An Iranian immigrant who has gone on hunger strike needs to be forcibly fed because he does not have the capacity to decide whether he should starve himself to death, doctors told the High Court today.
The 50-year-old man, who cannot be named for legal reasons, stopped eating in May last year in protest at the UK Border Agency's refusal to return his passport.
The man, who appeared in court emaciated, with sunken cheeks but nonetheless chatting animatedly to his Farsi translator, claims he is making a protest against his treatment at the hands of the immigration authorities.
But doctors treating him say he suffers from a “delusional disorder” that hinders his ability to make a genuine decision based on free will.
The man's NHS Trust is asking Mr Jutice Baker, sitting in the Court of Protection, to allow them to use “such reasonable force and restraint that is neccessary” to administer both artificial nutrition and anti-psychotic medication. Over the past few months his weight has hovered around 45 kilograms with an equivalent body mass index of 15 - the point where patients are categorised as severely underweight.
A temporary order has been in place since December allowing doctors to force feed the man via a nasal tube and the court must decide whether to make such an order permanent. Clinicians also want to be able to administer anti-psychotic medication but in lower doses than normal because he has lost so much weight and doctors are not sure how his body will react to the drugs. He often has to be sedated to receive nutrition. But without force feeding, doctors say, the man would would die within 10 days if he stopped taking water and within 35 days if he refused artificial nutrition.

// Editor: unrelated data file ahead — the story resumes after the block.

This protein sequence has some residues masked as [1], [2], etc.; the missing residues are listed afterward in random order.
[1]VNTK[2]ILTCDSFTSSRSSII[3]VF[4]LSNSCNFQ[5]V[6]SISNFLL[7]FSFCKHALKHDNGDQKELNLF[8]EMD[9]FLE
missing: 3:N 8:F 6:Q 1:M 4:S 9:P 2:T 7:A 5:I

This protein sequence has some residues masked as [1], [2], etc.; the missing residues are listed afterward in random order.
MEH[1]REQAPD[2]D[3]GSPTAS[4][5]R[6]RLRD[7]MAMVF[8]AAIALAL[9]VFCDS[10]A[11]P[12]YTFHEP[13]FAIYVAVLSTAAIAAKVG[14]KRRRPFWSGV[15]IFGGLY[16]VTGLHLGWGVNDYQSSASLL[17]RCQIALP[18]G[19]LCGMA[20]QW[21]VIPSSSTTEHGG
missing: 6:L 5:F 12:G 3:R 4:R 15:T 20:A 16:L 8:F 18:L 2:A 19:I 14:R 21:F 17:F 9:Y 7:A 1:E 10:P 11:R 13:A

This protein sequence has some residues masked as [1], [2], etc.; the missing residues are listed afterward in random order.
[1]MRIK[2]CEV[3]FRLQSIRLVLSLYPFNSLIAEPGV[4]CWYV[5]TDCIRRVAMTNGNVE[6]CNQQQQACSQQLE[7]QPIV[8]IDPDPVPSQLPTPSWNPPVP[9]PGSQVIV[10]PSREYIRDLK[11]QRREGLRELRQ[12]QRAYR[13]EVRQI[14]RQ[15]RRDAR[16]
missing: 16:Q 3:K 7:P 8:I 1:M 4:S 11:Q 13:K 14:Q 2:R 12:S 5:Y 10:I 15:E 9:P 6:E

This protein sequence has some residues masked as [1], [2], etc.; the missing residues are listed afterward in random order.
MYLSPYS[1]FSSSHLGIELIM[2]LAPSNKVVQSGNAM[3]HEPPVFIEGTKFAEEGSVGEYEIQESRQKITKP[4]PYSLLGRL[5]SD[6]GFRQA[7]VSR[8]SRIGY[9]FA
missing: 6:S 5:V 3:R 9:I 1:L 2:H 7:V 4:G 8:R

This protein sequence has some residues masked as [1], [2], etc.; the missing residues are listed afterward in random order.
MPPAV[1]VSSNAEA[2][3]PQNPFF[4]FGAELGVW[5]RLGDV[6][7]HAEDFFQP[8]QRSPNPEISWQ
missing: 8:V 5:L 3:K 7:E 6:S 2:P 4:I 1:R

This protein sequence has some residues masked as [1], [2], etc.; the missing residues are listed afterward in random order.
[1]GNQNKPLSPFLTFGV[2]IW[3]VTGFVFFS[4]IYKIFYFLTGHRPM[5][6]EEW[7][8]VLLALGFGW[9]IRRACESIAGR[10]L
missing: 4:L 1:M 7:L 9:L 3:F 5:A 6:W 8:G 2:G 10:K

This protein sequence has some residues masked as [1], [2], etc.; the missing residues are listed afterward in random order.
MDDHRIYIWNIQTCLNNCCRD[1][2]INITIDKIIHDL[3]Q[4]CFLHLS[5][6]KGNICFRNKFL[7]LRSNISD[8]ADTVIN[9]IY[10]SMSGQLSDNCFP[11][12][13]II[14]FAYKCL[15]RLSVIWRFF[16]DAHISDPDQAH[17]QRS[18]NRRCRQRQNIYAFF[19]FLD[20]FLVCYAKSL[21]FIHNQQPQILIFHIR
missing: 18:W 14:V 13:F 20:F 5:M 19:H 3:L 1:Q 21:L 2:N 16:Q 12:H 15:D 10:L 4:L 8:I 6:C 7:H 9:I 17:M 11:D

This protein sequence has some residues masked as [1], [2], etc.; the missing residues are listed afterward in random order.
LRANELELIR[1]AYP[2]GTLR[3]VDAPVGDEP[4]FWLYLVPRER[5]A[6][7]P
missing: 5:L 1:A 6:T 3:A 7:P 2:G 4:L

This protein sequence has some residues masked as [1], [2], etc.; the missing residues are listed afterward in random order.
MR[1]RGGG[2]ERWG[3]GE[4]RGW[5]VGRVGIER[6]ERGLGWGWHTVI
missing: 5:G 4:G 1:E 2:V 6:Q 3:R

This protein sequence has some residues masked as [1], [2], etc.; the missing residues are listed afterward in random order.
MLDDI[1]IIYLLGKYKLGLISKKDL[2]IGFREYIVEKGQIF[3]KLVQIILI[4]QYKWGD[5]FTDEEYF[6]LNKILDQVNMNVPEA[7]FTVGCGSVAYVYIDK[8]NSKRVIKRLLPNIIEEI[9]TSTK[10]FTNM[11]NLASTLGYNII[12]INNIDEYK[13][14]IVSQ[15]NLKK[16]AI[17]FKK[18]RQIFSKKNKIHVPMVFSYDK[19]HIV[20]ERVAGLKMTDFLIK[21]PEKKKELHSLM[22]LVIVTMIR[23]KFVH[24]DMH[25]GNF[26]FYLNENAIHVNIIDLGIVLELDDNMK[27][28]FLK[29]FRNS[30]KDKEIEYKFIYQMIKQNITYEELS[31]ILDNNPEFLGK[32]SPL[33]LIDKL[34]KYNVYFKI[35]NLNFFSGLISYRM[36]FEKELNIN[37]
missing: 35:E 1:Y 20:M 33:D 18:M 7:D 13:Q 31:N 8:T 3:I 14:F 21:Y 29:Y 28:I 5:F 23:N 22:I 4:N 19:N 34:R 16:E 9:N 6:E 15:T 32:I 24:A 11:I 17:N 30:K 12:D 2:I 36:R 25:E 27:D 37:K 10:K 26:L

The man, who was a doctor in Iran and is expected to give evidence in court tomorrow, came to Britain in August 2011 on a six month visa to learn English. He applied for asylum and was turned down twice. In May 2012 the UK Border Agency confiscated his passport and said they would only give it back if he returned to Iran.
The man went on hunger strike but shortly afterwards he was sectioned under the Mental Health Act and has remained in hospital since July.
His consultant psychiatrist, who cannot be named but works at an NHS Trust based in the South East of England, took the stand to detail how the man was a “complicated patient” whose delusional disorder stopped him from making balanced decisions about his life.
She detailed how he has a “relatively rare delusional disorder” with persecutory elements. He often believes Iranian security agents are monitoring him, has shown paranoia towards the colour red and believes people have tried to poison him.
Although he has regularly shown a determination to starve himself to death, she said, he has also thanked doctors for saving him during instances when he has been accutely dehydrated and needed emergency treatment.
“He has said he would like a life ahead of him and he wants to live,” she said. “He wants to have a life, a job and he talks of things he'd like to do if he had a future.”
The Official Solicitor, the lawyer appointed by the government to look after those who lack capacity to make decisions for themselves, has agreed with the NHS Trust that it is in the man's “best interests” to receive “life-preserving treatment”.
Justice Baker has indicated that he will reserve judgement and make a final decision within the next two weeks.